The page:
The Tampa Bay Lightning are using Monday night’s game against the Vancouver Canucks as an opportunity to celebrate the 10 year anniversary of that time they beat the Calgary Flames to win the Stanley Cup.
Over a handful of members from that squad are expected to be there – including luminaries such as Jassen Cullimore, Ben Clymer, Nolan Pratt, and Tim Taylor – and I’m sure it’ll be a big ol’ party. Lots of thought was put into this event, and it has been in the works for many a month now.
I’d imagine that the organization was working under the assumption that both John Tortorella and Marty St.Louis – two of the most important pieces of that championship team – would be in the building for the festivities. St.Louis is gone, but it really could’ve been even more awkward had the Canucks axed their coach amidst all of the rumblings that they were mulling such a decision over as recently as a week ago now.
Regardless, there’s a cruel irony here, what with the Vancouver Canucks of all teams being the ones in the building for the night in which the Lightning give away these replica rings to all of their fans. I know what Brad Marchand would do with one of those..
Puck Drop: 4:30 PM PST
TV: Rogers Sportsnet Pacific
As I’ve highlighted above, it appears that Alex Edler and Kevin Bieksa will in fact, once again, be paired up on the back-end. Thomas Drance’s set of tweets which were featured near the end of yesterday’s game recap are a very valid reason why that partnership is a terrible idea, as are the countless instances of horrid plays we’ve seen with both guys out on the ice at the same time. Yet, John Tortorella seems steadfast in his belief that they should continue playing together, for whatever reason.
Meanwhile, I was fully expecting to be writing about Jacob Markstrom’s first start as a Canuck in this preview, but that’s not the case. Eddie Lack is back between the pipes for the 11th straight game. When Tortorella said that Markstrom “wasn’t ready” last Monday following the 7-goal debacle against the Islanders, I figured he was referring to those circumstances specifically. But apparently he just meant in general, because he’d probably be in net tonight otherwise.
Forget the fact that Lack has stopped only .880 in his 7 games since the Roberto Luongo trade, and that injury scare he had for a second there yesterday. We have plenty of evidence to prove that going back to the same goalie two nights in a row is usually a move that doesn’t work out well.
But forget all of that. I just want to see what Nicklas Jensen has up his sleeve next, and whether he’ll be able to make some ground on Alex Burrows in the great goals race of 2014.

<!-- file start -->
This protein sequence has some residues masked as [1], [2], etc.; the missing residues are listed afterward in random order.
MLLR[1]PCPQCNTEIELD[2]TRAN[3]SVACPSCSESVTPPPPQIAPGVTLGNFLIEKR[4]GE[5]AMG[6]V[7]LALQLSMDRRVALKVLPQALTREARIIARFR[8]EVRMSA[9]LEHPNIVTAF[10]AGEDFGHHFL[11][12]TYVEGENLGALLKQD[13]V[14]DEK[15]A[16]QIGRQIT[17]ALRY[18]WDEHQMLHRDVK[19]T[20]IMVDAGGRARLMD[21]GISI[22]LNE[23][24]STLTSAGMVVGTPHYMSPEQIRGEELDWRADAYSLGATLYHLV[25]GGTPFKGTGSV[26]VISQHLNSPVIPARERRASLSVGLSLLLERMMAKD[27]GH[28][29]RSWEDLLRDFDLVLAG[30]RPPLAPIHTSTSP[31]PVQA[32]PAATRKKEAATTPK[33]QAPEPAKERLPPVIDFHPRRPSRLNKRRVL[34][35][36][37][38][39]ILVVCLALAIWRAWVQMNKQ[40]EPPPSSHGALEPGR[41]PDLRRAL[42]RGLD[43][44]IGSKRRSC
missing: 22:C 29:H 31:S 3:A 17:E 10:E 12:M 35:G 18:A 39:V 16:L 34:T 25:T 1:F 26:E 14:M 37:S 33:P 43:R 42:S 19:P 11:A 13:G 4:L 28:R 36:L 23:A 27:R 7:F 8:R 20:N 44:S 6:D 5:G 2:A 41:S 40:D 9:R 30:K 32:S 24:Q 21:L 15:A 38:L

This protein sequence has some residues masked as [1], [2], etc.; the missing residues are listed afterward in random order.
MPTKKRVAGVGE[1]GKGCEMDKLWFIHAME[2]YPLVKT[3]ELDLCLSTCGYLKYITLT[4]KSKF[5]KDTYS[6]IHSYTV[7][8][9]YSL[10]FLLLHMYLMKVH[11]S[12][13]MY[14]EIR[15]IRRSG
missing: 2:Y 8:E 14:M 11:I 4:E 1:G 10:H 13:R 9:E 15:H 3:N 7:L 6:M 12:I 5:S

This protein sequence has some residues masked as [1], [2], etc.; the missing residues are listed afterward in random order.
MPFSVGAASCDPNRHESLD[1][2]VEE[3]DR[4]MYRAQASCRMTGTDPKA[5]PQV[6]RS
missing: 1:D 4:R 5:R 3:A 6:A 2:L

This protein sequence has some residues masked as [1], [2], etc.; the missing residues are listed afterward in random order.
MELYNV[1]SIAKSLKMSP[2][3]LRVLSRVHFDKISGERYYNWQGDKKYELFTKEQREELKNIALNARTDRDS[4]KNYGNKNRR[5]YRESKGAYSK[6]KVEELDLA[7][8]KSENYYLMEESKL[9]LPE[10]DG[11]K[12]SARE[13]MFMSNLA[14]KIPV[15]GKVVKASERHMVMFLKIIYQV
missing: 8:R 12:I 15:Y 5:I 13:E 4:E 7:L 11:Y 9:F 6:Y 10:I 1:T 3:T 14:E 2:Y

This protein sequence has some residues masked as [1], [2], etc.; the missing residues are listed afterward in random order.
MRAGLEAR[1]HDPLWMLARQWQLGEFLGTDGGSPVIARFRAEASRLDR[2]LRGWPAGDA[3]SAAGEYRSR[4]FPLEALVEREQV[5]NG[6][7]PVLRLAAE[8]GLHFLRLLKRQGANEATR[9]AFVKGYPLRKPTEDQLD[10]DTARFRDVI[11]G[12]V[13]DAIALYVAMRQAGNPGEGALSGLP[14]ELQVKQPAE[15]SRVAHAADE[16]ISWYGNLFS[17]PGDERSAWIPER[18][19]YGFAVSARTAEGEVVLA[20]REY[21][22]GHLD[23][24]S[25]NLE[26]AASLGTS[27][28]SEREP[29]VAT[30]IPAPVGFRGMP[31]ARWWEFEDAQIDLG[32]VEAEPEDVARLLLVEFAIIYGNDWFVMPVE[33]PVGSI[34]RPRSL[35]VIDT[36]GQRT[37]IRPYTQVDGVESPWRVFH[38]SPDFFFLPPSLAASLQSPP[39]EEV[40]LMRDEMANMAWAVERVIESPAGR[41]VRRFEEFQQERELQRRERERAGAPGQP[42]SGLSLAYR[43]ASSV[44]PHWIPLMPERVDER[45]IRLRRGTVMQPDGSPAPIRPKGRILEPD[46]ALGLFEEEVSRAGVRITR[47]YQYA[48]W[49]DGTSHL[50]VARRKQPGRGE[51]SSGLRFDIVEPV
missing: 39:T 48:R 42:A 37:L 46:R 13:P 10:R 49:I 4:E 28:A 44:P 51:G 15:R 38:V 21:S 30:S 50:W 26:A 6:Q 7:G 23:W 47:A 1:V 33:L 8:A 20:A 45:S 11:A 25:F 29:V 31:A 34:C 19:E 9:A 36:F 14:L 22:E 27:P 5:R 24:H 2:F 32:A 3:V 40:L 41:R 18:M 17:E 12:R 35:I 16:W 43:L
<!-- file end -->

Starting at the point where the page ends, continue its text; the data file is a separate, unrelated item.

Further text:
The Tampa Bay Lightning are a team that fascinates endlessly; for obvious reasons in the future, but also for the remainder of this season itself. Let’s quickly brush-up on their timeline thus far this season:
-They start the season 11-4-1, surprising people, who still remain dubious, ultimately waiting for the other shoe to drop.
-Steven Stamkos, the team’s best player, suffers a gruesome injury. After all of the shock and sadness passes, it’s expected that the unfortunate injury will quickly expedite the inevitable fall-from-grace we’ve been waiting for.
-A handful of young players unexpectedly step their games up, and contribute. I write this article, singing their praises, beginning to think they’re totally legit.
-While sitting comfortably in the 3-hole in the Eastern Conference playoff picture, they give in to the trade demands of the reigning Art Ross Trophy winner, and the guy who leads them in scoring this season, completing the almost unfathomable Captain-for-Captain swap.
-They get worse in the short-term by moving the best player in the deal, but still at the very least add a serviceable top-6 winger who ought to be extra useful come playoffs, and potentially two first-round picks to add onto their already elite organizational depth.
-Steven Stamkos comes back, is given the now-vacated “C”. The team tries to carry on with their business, adjusting to the guys – not just regular guys I should say, but big-name ones who have clout – coming into and out of the lineup on the fly.
It has been a pretty remarkable handful of months in Tampa Bay. Their future is exceptionally bright, but given how wide open the Eastern Conference is after the Boston Bruins, I’d venture to guess that – despite the MSL trade – they’re not going to be content sitting around waiting for their time to come. They’ve got a legitimate shot to make noise this year, as far as I see it.
The only way that’s going to happen, though, is if Ben Bishop proves that this little stretch following the Olympics is just a small bump in the road that every goalie goes through over the course of a season, and not a red flag for some bigger concerns. He had a 1.98 GAA, .933 save percentage in 44 starts prior to the break vs. a 2.72 GAA, .906 save percentage in 8 starts since then.
It wouldn’t hurt if Steven Stamkos got back to scoring goals in bunches, either.
|5v5 Corsi For %||51.8 (10th)||51.5 (11th)|
|5v5 GF/60||2.14 (19th)||2.36 (T-12th)|
|5v5 GA/60||2.20 (14th)||1.98 (5th)|
|5v5 PDO||99.6 (T-18th)||100.7 (T-8th)|
|5v4 GF/60||4.54 (28th)||5.82 (16th)|
|5v4 SF/60||58.2 (4th)||39.9 (30th)|
|4v5 GA/60||5.03 (5th)||6.91 (26th)|
|4v5 SA/60||40.6 (1st)||54.3 (20th)|